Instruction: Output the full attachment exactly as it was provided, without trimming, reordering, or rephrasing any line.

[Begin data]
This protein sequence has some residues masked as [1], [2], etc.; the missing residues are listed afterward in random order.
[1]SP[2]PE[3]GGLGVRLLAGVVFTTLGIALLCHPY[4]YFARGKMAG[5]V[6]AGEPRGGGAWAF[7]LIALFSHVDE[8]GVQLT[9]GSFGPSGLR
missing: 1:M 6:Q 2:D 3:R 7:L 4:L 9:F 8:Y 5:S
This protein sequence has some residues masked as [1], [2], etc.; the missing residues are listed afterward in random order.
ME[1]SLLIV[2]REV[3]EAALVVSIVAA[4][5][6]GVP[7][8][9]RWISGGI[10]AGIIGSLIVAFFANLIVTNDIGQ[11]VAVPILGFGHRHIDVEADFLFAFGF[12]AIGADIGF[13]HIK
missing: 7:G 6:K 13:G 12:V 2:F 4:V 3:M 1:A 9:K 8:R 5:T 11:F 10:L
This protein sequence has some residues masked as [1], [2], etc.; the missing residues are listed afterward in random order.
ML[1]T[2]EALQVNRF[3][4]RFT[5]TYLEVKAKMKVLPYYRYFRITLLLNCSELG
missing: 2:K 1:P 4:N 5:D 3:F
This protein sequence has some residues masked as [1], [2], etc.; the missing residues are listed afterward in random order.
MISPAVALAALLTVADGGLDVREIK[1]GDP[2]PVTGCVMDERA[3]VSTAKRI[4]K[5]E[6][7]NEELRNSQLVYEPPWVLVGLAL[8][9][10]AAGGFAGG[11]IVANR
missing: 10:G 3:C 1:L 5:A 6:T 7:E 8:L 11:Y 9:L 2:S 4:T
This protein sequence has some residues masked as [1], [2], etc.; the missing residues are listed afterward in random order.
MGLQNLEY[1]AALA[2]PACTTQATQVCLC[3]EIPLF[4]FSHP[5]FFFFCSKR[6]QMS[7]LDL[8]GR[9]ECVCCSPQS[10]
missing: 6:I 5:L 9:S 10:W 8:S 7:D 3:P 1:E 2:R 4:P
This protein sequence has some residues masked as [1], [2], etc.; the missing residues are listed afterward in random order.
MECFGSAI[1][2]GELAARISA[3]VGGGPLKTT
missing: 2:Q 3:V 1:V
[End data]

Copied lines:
This protein sequence has some residues masked as [1], [2], etc.; the missing residues are listed afterward in random order.
[1]SP[2]PE[3]GGLGVRLLAGVVFTTLGIALLCHPY[4]YFARGKMAG[5]V[6]AGEPRGGGAWAF[7]LIALFSHVDE[8]GVQLT[9]GSFGPSGLR
missing: 1:M 6:Q 2:D 3:R 7:L 4:L 9:F 8:Y 5:S
This protein sequence has some residues masked as [1], [2], etc.; the missing residues are listed afterward in random order.
ME[1]SLLIV[2]REV[3]EAALVVSIVAA[4][5][6]GVP[7][8][9]RWISGGI[10]AGIIGSLIVAFFANLIVTNDIGQ[11]VAVPILGFGHRHIDVEADFLFAFGF[12]AIGADIGF[13]HIK
missing: 7:G 6:K 13:G 12:V 2:F 4:V 3:M 1:A 9:K 8:R 5:T 11:F 10:L
This protein sequence has some residues masked as [1], [2], etc.; the missing residues are listed afterward in random order.
ML[1]T[2]EALQVNRF[3][4]RFT[5]TYLEVKAKMKVLPYYRYFRITLLLNCSELG
missing: 2:K 1:P 4:N 5:D 3:F
This protein sequence has some residues masked as [1], [2], etc.; the missing residues are listed afterward in random order.
MISPAVALAALLTVADGGLDVREIK[1]GDP[2]PVTGCVMDERA[3]VSTAKRI[4]K[5]E[6][7]NEELRNSQLVYEPPWVLVGLAL[8][9][10]AAGGFAGG[11]IVANR
missing: 10:G 3:C 1:L 5:A 6:T 7:E 8:L 11:Y 9:L 2:S 4:T
This protein sequence has some residues masked as [1], [2], etc.; the missing residues are listed afterward in random order.
MGLQNLEY[1]AALA[2]PACTTQATQVCLC[3]EIPLF[4]FSHP[5]FFFFCSKR[6]QMS[7]LDL[8]GR[9]ECVCCSPQS[10]
missing: 6:I 5:L 9:S 10:W 8:S 7:D 3:P 1:E 2:R 4:P
This protein sequence has some residues masked as [1], [2], etc.; the missing residues are listed afterward in random order.
MECFGSAI[1][2]GELAARISA[3]VGGGPLKTT
missing: 2:Q 3:V 1:V